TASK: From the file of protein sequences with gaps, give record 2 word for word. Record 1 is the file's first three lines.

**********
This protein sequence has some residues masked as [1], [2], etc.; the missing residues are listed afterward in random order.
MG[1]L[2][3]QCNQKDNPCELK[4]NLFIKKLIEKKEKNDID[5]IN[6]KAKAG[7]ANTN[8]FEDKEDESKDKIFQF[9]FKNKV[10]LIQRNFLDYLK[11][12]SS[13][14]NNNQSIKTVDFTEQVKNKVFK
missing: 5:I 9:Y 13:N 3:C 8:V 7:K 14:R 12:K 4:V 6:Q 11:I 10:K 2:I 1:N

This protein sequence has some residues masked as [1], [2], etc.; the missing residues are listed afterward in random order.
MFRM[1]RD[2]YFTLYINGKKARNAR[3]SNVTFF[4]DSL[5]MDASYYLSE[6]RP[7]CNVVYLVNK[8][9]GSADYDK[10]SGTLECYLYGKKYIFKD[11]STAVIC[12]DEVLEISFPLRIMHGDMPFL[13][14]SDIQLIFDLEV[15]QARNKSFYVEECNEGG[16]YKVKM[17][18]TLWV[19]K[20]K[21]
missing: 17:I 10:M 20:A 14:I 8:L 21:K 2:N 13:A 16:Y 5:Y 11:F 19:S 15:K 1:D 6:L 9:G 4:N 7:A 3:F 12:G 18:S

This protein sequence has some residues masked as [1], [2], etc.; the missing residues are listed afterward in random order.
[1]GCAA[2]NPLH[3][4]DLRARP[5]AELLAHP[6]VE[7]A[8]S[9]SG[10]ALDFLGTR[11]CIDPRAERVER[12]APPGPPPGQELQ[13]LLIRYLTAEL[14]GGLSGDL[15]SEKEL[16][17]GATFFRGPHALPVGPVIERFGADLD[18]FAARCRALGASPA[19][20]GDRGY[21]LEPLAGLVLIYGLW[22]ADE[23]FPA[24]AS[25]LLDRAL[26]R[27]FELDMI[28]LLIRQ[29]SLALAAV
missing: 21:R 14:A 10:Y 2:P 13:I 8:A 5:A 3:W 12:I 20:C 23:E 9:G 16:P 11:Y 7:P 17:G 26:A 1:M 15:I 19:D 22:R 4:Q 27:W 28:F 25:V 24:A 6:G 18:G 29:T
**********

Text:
This protein sequence has some residues masked as [1], [2], etc.; the missing residues are listed afterward in random order.
MFRM[1]RD[2]YFTLYINGKKARNAR[3]SNVTFF[4]DSL[5]MDASYYLSE[6]RP[7]CNVVYLVNK[8][9]GSADYDK[10]SGTLECYLYGKKYIFKD[11]STAVIC[12]DEVLEISFPLRIMHGDMPFL[13][14]SDIQLIFDLEV[15]QARNKSFYVEECNEGG[16]YKVKM[17][18]TLWV[19]K[20]K[21]
missing: 17:I 10:M 20:A 14:I 8:L 21:K 2:N 13:A 16:Y 5:Y 11:F 19:S 15:K 1:D 6:L 9:G 4:N 7:A 3:F 12:G 18:S